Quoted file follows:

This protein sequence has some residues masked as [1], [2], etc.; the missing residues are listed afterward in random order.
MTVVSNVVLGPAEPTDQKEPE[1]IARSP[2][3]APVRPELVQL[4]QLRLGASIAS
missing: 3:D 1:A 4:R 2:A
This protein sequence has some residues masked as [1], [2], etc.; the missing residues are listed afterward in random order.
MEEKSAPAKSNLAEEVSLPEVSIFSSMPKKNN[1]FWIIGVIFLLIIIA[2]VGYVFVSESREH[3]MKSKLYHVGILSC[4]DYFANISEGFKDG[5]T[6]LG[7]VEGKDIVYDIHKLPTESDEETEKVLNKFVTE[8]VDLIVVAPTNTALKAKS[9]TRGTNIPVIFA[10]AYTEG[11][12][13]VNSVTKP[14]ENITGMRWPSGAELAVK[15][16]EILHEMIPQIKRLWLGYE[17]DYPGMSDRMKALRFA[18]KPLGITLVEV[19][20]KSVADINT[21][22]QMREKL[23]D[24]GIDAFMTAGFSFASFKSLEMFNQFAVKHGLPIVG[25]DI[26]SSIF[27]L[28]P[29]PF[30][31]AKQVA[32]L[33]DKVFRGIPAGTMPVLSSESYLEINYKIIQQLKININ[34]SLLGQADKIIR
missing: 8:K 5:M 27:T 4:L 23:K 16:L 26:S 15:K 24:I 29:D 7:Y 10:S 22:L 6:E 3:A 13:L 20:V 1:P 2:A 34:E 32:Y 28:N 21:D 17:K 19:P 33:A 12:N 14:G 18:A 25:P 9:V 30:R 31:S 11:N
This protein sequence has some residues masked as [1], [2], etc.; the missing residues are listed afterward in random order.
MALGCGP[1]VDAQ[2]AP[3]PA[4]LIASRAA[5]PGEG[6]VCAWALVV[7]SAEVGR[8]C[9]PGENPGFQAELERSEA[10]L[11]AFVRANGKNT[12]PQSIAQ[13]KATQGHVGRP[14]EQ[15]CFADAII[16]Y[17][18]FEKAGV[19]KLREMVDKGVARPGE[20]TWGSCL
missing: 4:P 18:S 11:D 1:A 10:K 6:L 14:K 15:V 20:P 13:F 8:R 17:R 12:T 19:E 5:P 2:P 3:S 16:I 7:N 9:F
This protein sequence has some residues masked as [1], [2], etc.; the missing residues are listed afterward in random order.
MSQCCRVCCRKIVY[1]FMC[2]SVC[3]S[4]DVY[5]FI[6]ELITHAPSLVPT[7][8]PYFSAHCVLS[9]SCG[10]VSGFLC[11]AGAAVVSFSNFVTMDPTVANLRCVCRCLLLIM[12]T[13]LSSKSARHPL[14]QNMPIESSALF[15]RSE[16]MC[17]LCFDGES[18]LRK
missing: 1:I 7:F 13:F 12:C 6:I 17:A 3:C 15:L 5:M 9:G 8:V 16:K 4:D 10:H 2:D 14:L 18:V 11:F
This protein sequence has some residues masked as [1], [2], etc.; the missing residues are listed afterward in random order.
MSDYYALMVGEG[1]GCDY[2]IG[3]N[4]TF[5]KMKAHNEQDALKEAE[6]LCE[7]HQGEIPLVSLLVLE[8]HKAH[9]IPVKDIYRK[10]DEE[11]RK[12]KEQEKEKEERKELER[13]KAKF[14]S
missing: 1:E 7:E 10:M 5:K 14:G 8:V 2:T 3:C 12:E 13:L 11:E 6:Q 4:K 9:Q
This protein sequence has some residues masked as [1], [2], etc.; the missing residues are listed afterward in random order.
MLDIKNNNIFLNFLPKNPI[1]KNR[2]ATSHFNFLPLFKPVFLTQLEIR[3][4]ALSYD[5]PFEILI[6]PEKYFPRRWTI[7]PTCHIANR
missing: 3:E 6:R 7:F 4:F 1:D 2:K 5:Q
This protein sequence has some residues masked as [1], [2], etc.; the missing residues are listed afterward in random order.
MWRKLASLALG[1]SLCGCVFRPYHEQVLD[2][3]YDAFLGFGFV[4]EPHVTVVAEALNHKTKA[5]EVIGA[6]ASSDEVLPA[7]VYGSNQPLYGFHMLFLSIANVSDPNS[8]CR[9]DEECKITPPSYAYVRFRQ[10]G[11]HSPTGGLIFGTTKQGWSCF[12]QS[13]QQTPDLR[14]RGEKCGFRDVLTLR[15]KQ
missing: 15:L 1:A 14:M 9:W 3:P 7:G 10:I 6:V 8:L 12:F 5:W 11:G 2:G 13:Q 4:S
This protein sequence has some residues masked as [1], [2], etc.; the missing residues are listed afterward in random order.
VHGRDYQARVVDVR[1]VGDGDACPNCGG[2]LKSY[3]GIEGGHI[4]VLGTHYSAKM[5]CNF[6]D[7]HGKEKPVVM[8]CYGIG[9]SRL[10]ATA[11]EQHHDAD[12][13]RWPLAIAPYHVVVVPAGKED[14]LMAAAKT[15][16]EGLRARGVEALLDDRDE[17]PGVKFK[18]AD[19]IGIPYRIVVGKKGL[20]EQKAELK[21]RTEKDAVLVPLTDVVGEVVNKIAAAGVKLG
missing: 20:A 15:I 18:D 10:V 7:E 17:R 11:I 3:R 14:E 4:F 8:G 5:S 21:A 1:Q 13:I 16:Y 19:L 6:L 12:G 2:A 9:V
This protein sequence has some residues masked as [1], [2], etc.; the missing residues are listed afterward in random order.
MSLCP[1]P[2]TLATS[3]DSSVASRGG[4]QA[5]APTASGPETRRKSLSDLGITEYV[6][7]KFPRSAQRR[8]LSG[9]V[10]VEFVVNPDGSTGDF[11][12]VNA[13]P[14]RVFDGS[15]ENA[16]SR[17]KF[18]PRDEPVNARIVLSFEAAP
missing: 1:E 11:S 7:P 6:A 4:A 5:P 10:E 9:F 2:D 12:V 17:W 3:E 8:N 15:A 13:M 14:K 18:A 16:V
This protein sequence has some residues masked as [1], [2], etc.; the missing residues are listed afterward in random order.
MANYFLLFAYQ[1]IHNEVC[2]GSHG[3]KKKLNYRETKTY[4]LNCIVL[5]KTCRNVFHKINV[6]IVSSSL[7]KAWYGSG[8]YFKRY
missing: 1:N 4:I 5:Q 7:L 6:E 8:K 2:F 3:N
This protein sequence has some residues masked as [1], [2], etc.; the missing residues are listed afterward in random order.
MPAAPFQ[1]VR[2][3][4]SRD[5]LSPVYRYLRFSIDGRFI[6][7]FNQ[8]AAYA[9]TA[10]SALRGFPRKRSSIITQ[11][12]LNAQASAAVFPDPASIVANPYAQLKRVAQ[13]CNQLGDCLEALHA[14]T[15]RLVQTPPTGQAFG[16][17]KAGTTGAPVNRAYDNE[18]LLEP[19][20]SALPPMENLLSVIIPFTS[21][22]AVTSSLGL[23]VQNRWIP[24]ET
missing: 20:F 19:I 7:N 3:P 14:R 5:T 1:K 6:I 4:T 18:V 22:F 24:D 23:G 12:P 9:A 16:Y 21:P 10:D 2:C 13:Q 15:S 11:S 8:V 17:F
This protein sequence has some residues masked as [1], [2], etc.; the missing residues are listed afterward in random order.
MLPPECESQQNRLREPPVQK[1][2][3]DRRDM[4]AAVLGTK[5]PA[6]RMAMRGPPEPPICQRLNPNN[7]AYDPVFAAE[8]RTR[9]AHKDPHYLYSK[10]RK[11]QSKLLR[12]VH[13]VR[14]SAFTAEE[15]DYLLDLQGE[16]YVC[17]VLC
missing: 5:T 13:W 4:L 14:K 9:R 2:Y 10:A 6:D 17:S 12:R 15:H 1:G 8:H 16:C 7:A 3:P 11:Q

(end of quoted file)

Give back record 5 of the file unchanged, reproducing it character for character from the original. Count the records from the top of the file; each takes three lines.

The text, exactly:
This protein sequence has some residues masked as [1], [2], etc.; the missing residues are listed afterward in random order.
MSDYYALMVGEG[1]GCDY[2]IG[3]N[4]TF[5]KMKAHNEQDALKEAE[6]LCE[7]HQGEIPLVSLLVLE[8]HKAH[9]IPVKDIYRK[10]DEE[11]RK[12]KEQEKEKEERKELER[13]KAKF[14]S
missing: 1:E 7:E 10:M 5:K 14:G 8:V 2:T 3:C 12:E 13:L 11:E 6:Q 4:K 9:Q